Regardless of the bracelet system you are dealing with; if you are new to DIY repair and modding we recommend taking your watch to resize or bracelet replacement to a professional, and closely watch how the watchmaker or jeweler handles your piece before trying on your own.
When you decide to put your own hands into the amazing world of modding and self-maintenance of your watch, we strongly recommend you use the appropriate tools, work with magnified lenses or a lupe – and work over a suitable desk with a covering that will make the work easier.
Quality clasps - Stamped metal clasp (original) vs. Milled clasp (aftermarket)
Another open discussion among watch lovers is about how a clasp should be made. The answer is a matter of user experience and personal impressions – although most watch companies only used stamped metal to cut costs.
According to conversations found in watch fans forums and articles, it looks like the differences are very mild and the choice relies more on aesthetics than practical reasons.
The milled clasp has a cleaner look and holds its shape better over time in comparison to the legendary stamped metal clasps. But in terms of endurance, stamped clasps are thought to last a lifetime while milled clasps are expected to last for approximately 25 years, which for many users is fair enough.
Stamped clasps are bigger and have strengthening curves while milled clasps are smaller and will possibly be more attractive when unfolded.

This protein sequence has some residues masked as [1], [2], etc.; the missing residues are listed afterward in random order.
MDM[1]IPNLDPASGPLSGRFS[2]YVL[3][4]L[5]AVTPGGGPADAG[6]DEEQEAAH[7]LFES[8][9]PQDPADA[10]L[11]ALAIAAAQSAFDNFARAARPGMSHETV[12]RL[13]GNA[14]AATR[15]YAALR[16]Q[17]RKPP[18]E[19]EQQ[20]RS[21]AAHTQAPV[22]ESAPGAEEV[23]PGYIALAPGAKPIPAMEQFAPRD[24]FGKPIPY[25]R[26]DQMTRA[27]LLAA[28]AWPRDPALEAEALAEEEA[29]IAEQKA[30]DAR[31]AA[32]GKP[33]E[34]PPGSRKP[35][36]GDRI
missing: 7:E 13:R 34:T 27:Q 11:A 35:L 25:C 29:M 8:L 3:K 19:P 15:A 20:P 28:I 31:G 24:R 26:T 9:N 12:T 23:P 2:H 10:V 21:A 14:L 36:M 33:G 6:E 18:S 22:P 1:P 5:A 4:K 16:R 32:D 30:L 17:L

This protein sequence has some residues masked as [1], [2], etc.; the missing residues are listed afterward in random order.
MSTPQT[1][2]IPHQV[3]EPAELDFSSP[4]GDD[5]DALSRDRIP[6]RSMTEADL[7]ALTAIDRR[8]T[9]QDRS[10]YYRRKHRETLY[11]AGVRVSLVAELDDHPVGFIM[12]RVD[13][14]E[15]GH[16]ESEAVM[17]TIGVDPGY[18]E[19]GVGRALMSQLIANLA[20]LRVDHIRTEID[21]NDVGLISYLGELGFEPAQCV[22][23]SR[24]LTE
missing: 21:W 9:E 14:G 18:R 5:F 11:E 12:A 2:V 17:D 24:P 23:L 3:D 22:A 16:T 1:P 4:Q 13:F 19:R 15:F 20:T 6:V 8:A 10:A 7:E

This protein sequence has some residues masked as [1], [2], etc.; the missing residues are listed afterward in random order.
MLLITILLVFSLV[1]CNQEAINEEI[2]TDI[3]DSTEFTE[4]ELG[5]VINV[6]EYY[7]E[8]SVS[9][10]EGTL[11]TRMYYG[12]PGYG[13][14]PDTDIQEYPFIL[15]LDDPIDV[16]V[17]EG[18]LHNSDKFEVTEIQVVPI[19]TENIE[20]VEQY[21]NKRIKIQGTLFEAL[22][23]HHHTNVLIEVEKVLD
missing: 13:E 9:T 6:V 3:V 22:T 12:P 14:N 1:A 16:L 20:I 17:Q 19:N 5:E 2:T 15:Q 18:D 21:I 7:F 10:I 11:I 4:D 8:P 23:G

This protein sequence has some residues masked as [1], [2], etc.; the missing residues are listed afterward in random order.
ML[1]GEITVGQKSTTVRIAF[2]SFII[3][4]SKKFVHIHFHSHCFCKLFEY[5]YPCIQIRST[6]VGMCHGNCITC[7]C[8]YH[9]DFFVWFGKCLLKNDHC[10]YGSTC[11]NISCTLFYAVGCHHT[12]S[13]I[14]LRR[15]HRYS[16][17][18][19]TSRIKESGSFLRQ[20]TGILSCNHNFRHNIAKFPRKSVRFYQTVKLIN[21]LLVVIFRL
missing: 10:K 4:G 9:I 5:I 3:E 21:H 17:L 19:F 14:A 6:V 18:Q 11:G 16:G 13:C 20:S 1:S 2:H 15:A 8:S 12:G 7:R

All metal bracelets share the same weak points: the springbar where the bracelet and case join, the spring bar that connects the bracket to the end of the clasp and finally the spring bar that connects the two halves of the clasp.
All these spring bars can fail over time.
Bracelet Variety in Design and Color
Being able to remove and replace the original strap of your watch is an enjoyable activity since there are countless options, styles and materials to make your watch look completely new.
No matter if it’s a replacement for worn out watch bands or a complete change of your watch looks, at namokiMODS you can find the suitable bracelet to renew your watch.
Any Seiko mods fan can find a wide variety of metal bracelets in different design styles like Oyster, President, Beads of Rice and more at the namokiMODS website.
To an observing eye, sometimes the watch band sticks out more visibly than the face of a watch itself. A decent strap is a key companion to any decent watch. Take a look at how much a bracelet can change the overall look of a SKX007 mod.
Metal bracelets can be worn on dressy occasions or when practicing sports or when you are walking your dog in casual wear. Seiko mod parts come in a range of quality standards – and we offer some of the best quality aftermarket Seiko Bracelet in the market.
Take a look at our extensive online catalog to see some of the best parts available for watch modding. If you take the time to do your own watch modification – you should be working with our parts.
At namokiMODS – we feature a wide selection of skx007 mod parts – and a lot more!